Sexual Affairs are down: what impact on Crime Plots?

Here is an interesting societal change that may have an impact on how folks react to our plots, and may bear rethinking some aspects of plots in books under development.
"I only know what I read in the funny papers." -- Will Rogers

""Gay or straight, male or female—everyone is having fewer affairs now than they were in the 1970s. According to a new study presented here today at the annual convention of the American Psychological Association, extra-marital (and extra-partnership) sex is way down, and discussion about the topic within couples is way up..."
Monogamy Is All the Rage These Days
By Karen Schrock in 60-Second Science Blog

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My ex-wife did not get the news in time!
That just leaves the six other deadly sins to work with.
I think this has to do with the increase in non-marital cohabitation. It's not an affair if you're not married. And if you're not married, you're writing more. Right? Right?
First, the survey didn't focus on marriage, but on monogamy, regardless of the wedding vows...

So if a sexual affair in no big deal for some, then it is hardly a motive to kill.
The study says that now 44% (male) gay, 5% lesbian, and 3.5% hetero think that sex outside the relationship is fine, then for (male) gay it would not be a motive, but lesbian and hetero may be more of a motive than in the 1970s.

But what is the impact of more open discussion about the topic? What does that mean as a society, and for the general mindset of our readers. Perhaps if Lesbians and heteros are discussing it, then a betrayal of infidelity would provoke more intense emotions, or would it mke it more likely to be diffused by more discussion?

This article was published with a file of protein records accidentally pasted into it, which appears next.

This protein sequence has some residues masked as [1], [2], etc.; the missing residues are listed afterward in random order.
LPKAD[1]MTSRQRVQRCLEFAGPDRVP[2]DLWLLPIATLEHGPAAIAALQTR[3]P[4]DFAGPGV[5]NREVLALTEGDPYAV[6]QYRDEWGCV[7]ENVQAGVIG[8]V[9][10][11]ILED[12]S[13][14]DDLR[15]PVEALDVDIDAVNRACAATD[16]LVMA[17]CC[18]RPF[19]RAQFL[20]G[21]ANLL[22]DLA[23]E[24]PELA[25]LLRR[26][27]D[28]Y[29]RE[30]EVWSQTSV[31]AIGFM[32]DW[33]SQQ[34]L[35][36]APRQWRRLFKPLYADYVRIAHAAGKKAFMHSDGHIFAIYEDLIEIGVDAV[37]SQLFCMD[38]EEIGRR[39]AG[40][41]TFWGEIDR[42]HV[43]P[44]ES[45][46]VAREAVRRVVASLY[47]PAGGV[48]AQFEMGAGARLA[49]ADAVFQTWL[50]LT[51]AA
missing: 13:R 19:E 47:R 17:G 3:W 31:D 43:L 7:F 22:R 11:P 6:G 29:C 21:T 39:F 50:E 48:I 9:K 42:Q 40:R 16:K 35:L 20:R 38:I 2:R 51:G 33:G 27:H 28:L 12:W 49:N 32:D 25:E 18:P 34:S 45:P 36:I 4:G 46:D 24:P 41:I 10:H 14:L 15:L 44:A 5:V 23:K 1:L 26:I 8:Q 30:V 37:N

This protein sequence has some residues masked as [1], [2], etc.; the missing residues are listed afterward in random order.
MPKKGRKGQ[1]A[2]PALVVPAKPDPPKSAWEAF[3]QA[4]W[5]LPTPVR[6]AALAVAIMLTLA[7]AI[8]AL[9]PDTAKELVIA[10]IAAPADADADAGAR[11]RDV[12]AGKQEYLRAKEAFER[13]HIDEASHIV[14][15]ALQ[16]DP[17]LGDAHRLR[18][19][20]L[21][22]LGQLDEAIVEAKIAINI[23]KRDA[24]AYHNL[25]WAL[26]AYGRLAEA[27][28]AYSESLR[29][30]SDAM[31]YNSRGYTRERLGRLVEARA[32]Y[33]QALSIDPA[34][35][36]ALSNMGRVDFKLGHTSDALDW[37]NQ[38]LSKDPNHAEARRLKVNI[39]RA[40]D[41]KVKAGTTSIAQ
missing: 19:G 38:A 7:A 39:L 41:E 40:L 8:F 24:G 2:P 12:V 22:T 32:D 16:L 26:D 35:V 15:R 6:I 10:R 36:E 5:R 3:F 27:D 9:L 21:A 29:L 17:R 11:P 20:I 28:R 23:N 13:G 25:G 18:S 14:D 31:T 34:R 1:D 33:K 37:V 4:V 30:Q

Honestly, I don't know. Just trying to feel my way in the dark. Human pathos was never my forte.
Yeah, but I hear lying on survey forms is up 40%.
I don't believe it for a minute. There are simply some facts of life and the behavior of human beings that do not change.
Furthermore, even if many people take adultery of the spouse more calmly these days, there are always the types that lose it completely. In fact, the papers still carry a lot of murder-suicides that have to do with spousal infidelity.
I should add that this type of murder is usually passion-driven and doesn't lend itself to a murder mystery anyway, because our plots require an ingeniously planned crime. You'll have to look for an additional motive.
Maybe you could, if your person regains some presence of mind quickly. You could have all kinds of fun with the cover-up, and the cover-up of the cover-up, and with money-related, family together time. I see any number of nifty twists.
our plots require an ingeniously planned crime

They do? Ruh roh.
It's a bit easier for police procedurals. Verisimilitude requires the cops to deal with some of the more common scenarios.
Oh good one, Dan!
How many people, as a percent of the population, actually commit murder, and puzzling murders at that, as opposed to barroom fights that end in deaths and gangland drive-bys? Relatively few. And yet, an entire genre has been built on that rare occurrence. A slight downturn of one possible motive makes no difference. Anyway, fiction is about the aberrations, not the norm.


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